This equation can be used to solve for the street convention yield to maturity because the key assumption that payments are made on calendar dates without regard to weekends and holidays means that N is an integer. An important point is that the same fraction t/T is used on both sides of the equation whether the bond is a Treasury using the actual/actual day-count convention or a corporate using 30/360.

Another yield statistic you'll see quoted on corporate bonds is the U.S. government equivalent. The idea is to recalibrate the yield using an actual/actual day-count convention instead of 30/360. An example will clarify this. Let's assume that an 8%, semiannual payment high-yield corporate bond was being priced to yield 8.00% (s.a.) for settlement on Valentine's Day, February 14, 2011. The bond was issued at par value on November 15, 2010, and matures on November 15, 2020, a Sunday, which we'll ignore because the yield is stated in street convention. The next coupon was due on May 15, 2011, also a Sunday, which also is ignored.

Substitute into equation 3.11 t/T = 89/180 (the corporate bond uses a 30/360 day-count for accrued interest), PMT = 4 (percent of par value), y = 0.04 (the yield to maturity per semiannual period), TV = 100 (percent of par value), and N = 20 (semiannual periods to maturity as of the beginning of the period).

The accrued interest is 1.977778 [= 89/180 * 4]; the flat (or clean) price is 99.980394; and the full (or dirty) price is 101.958172 [= 99.980394 + 1.977778], all stated as a percentage of par value. You've noticed, of course, that the price on this high-yield corporate bond is a little below par value even though the coupon rate and yield to maturity are equal.

This example breaks the bond pricing rule you no doubt remembered – “If the coupon rate equals the yield to maturity, the bond is priced at par value” – because we are now between coupon dates. Think of it this way: If you buy the bond, you need to compensate the seller for interest earned during the fraction of the period (89/180) that he or she has owned the bond. But, to be theoretically correct, you need to include in the purchase price only the present value of the accrued interest – that is, the present value of 1.977778. That's because the new owner of the bond will receive the next coupon payment on May 15, 2011. Market practice neglects that time-value-of-money concern, so the flat price registers that neglect. Accountants always have to balance materiality and practicality with theoretical correctness. In any case, the total price of 101.958172 (percent of par value) is correct in that it is the present value of the cash flows discounted at the yield to maturity.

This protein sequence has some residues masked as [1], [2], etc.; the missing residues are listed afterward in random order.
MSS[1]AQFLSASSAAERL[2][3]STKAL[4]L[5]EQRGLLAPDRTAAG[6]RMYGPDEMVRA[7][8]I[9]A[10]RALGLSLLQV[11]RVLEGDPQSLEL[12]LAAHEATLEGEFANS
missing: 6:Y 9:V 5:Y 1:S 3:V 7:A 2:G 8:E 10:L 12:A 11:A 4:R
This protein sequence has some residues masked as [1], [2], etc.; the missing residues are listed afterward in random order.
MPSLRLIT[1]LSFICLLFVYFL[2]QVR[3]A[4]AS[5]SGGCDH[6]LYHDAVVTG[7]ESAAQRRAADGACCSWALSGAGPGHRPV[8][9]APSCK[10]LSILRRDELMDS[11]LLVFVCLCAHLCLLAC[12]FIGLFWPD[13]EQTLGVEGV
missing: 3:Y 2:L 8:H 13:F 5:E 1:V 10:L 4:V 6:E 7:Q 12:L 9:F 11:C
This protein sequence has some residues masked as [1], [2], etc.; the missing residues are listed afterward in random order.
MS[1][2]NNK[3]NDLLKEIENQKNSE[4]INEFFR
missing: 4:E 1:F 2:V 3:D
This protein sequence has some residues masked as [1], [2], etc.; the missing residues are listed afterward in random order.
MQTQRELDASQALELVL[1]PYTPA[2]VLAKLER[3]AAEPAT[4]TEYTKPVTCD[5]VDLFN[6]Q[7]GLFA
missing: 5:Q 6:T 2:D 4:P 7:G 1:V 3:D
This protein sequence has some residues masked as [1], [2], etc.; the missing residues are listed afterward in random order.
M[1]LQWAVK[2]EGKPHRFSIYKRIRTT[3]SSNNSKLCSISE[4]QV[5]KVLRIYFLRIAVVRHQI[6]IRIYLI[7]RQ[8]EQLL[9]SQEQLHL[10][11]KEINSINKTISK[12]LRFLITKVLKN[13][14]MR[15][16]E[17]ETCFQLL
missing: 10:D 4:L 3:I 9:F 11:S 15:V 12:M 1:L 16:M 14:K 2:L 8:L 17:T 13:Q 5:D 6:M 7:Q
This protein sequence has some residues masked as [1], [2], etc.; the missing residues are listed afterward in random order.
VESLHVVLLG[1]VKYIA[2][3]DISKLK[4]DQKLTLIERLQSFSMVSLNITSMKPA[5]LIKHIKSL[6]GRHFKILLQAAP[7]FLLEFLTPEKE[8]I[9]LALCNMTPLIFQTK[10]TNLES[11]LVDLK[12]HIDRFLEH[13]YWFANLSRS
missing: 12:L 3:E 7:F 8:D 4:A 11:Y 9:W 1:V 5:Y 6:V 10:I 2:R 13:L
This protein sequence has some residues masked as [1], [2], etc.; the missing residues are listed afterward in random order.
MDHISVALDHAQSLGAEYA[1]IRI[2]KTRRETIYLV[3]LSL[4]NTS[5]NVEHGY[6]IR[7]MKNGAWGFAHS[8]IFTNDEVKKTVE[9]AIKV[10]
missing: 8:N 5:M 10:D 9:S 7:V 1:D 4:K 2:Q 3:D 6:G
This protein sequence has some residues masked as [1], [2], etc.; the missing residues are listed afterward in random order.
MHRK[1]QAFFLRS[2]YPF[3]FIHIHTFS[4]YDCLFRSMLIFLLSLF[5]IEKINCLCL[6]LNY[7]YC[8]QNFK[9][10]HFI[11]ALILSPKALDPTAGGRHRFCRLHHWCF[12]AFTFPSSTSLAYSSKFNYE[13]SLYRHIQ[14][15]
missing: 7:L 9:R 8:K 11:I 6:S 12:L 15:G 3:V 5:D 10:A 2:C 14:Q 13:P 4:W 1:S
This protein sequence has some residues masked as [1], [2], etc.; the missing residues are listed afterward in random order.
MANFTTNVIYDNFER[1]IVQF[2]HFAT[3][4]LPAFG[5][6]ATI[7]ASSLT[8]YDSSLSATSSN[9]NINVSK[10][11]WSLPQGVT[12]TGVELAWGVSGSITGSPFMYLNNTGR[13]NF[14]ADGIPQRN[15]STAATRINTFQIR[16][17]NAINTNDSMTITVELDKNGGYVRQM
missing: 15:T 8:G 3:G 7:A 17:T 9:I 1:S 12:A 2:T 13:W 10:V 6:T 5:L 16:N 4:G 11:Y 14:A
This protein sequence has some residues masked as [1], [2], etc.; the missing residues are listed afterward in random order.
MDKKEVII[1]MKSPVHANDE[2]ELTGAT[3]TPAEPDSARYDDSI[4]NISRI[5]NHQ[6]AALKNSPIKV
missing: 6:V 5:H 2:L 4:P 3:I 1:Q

The U.S. government equivalent yield for this bond turns out to be 8.0050% (s.a.), slightly above the street convention yield. It is the solution for the yield to maturity using 91/181 on the right side of the equation instead of 89/180. That's because the fraction of the period gone by on an actual/actual basis is 91/181. Notice that the left side of the equation is the same because the purchase price is what it is.

Is the U.S. government equivalent yield information or just more data? I think it can be useful information if you are calculating this corporate bond's spread over a benchmark Treasury bond. Then the two yield statistics are on a fully comparable basis.